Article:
The Empiricists Were Right

June 12, 2008

Locke, Berkely – hiding behind the globe – and Hume.  More and more, I think they were dead on correct.  Thought and ideas are all based on sensation, experience.  How could it be otherwise?  We deceive ourselves into thinking differently because we have developed language to such a high level of abstraction that it appears to have lost its moorings in lived experience.  Have you ever seen the King of France? asks the modern analytic philosopher.  No, there is no king of France anyway.  So how could you even have the idea of it..?  And so it goes on.

Still, language is manipulating bits of thought, idea-objects, modules, whatever, that all go back to experience.  Our thinking is permeated with experiential imagery, reflections of the direct empirical nature of even the most abstract thinking:

I see what you mean.
Do you follow me?
Where are you with this problem now?
I feel I am close to a solution.
This concept is a perfect fit with that one.
I can’t find my way with his ideas.
That is approximately true.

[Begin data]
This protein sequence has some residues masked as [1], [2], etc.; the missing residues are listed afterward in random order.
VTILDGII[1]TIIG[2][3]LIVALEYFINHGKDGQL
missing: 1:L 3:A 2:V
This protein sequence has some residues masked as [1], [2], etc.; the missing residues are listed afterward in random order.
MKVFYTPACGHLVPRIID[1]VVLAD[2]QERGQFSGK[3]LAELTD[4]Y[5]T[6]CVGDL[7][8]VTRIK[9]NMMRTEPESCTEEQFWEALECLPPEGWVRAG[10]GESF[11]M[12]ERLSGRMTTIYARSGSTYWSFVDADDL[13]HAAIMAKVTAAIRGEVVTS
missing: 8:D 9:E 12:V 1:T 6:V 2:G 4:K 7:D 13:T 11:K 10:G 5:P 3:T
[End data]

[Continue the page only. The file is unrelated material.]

Philosophers tend to dismiss this type of speaking as mere metaphor, but I would contend that all thinking is metaphorical.  Metaphor is the tool of abstract thought, the means by which concrete experiential thinking – figuring out how to get out of a tight fix without using any words at all in the real world – can be transformed into a lightening quick abstract tool of analysis.  It uses the same techniques, and we are only beginning to understand what they are and how they evolved.  Which brings me to Berkeley’s disguise.

The map, I have come to believe, is fundamental to human thought.  It is the simplest, most common, and most ignored thinking-tool we have.  To map something is to abstract it into thought, yet it seems completely natural and simple to use a few lines to convey the notion of real space and location.  Just so, we map everything from reality to thoughts about reality.  If we figure out how maps work, something that is not at all obvious once you examine it, we will learn a lot about how our minds think.  It’s a long way from cogito ergo sum – Descartes was NOT an empiricist!